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Jewish World Review
Sept. 7, 2007
/ 24 Elul, 5767
Fujitsu's amazing notebook
Just when I was getting very jaded about portable computers, along comes
Fujitsu Computer Systems (http://store.shopfujitsu.com/fpc/) with a
notebook/tablet PC running Microsoft Windows Vista that starts at $1,599 and
tops out at $2,309. The model sent to me for testing is one down from the
top model, with 2 Gigabytes of memory, a 100 Gbyte hard disc drive and an
Intel Corp. Core Duo 1.2 Ghz processor. It weighs about 3.5 pounds
and that's not a typo. The price may not be ultralight, but the computer
There's a very nice display screen which the maker says is a "12.1-inch WXGA
indoor/outdoor active digitizer display with wide viewing angles."
Translated, that means the screen can be viewed in sunlight as well as
indoors, and is in the wide-angle format now popular with operating systems
such as Vista.
The keyboard is friendly for a small notebook and is advertised as "spill
resistant," though I didn't test that claim. It lacks a separate numeric
keypad, found only on larger, 17-inch display-sized notebooks, but does have
separate page up and page down keys, not to mention a point-stick mouse
device with click buttons below the spacebar.
Battery life on the computer is very, very good I started off without
connecting the power cord and was able to work for several hours at least
two and one-half before even thinking about battery life. The battery is
"rated" at about 5-plus hours on a single charge, which makes it seem very
good for a cross-country flight, or even a long meeting where outlets don't
abound. If one loaded a movie on the hard drive, the screen would make an
excellent viewer for a similar period.
It should be noted that the T-2010 is, primarily, a business computer.
Though sound via the headphone jack is superb, the internal speaker isn't as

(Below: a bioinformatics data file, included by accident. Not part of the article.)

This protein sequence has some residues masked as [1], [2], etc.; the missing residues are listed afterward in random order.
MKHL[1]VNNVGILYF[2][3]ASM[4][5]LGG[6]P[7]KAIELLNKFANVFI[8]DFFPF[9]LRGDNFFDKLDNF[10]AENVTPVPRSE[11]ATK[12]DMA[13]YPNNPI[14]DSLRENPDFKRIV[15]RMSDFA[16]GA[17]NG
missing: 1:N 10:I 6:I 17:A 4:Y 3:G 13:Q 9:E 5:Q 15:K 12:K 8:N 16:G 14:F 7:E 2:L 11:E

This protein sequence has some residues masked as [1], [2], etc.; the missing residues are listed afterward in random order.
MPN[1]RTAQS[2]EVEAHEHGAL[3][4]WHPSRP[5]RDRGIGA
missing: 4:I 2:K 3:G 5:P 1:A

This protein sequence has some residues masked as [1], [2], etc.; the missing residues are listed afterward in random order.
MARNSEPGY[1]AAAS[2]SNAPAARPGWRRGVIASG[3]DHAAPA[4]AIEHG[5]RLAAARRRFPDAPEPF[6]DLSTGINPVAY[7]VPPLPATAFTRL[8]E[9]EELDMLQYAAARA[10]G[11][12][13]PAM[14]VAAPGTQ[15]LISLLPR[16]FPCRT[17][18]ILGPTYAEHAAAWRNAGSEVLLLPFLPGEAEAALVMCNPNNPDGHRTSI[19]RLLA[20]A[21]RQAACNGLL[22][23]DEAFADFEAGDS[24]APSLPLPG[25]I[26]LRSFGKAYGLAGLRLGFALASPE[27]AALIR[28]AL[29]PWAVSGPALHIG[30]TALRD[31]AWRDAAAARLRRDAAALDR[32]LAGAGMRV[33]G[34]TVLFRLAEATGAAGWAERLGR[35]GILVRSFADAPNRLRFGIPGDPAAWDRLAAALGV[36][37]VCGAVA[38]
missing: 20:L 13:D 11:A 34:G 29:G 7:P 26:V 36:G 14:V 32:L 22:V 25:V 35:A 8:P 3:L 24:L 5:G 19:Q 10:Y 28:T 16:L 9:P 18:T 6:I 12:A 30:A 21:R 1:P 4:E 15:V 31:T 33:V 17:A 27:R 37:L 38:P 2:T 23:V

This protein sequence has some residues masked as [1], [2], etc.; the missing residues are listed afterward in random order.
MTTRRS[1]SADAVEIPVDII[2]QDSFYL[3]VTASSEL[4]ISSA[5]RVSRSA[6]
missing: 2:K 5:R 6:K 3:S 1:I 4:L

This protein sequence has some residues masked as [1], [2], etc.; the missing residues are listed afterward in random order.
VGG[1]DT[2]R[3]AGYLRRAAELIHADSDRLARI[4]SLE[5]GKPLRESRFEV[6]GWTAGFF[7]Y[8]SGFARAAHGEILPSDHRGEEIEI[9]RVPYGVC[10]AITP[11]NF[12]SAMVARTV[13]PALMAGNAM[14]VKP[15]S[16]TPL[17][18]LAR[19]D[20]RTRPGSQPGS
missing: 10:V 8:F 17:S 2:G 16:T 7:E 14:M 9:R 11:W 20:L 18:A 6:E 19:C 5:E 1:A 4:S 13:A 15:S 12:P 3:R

robust as the audio found in other models. There's no built-in Webcam
, something often found in similar notebooks. And getting an external
DVD-ROM drive requires a "slice" which is optional, and costs either $250 or
$350, depending on disc-writing formats desired.
Having said all this, it's important to note that this computer is also a
Tablet PC. Its display swivels around and creates one of the lightest tablet
computers I've ever come across, with a screen that's essentially large
enough to replicate a letter-sized sheet of paper. Given the overall
improvements to Microsoft's handwriting recognition software over the years,
using the computer as a tablet is far more appealing than might first be
thought. The T-2010 functions very well in tablet mode and again, that low
weight makes it portable, and not a "lightweight" machine. A stylus is
included for writing and editing on the "digitizer" display, and it
can be tethered to the machine.
Fujitsu has included a fingerprint reader, and attendant software, as an
added security feature. I'm avoiding it, frankly, since an earlier
experience this year, with a similar device on a Lenovo ThinkPad
left me a tad cold. In government and other settings, however, having the
device could easily be an advantage.
Overall, I could see myself using this computer in a variety of settings,
especially if I were on the go and collecting information. Built-in WiFi
and a card slot for wireless broadband cards make it easy to stay
connected, and the display is very easy on the eyes. One might wish for the
odd additional feature, but overall the Fujitsu Lifebook T-2010 has the very
real potential of being the business lifesaver you're looking for.
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JWR contributor Mark Kellner has reported on technology for industry newspapers and magazines since 1983, and has been the computer columnist for The Washington Times since 1991.Comment by clicking here.
© 2007, News World Communications, Inc. Reprinted with permission of The Washington Times. Visit the paper at http://www.washingtontimes.com
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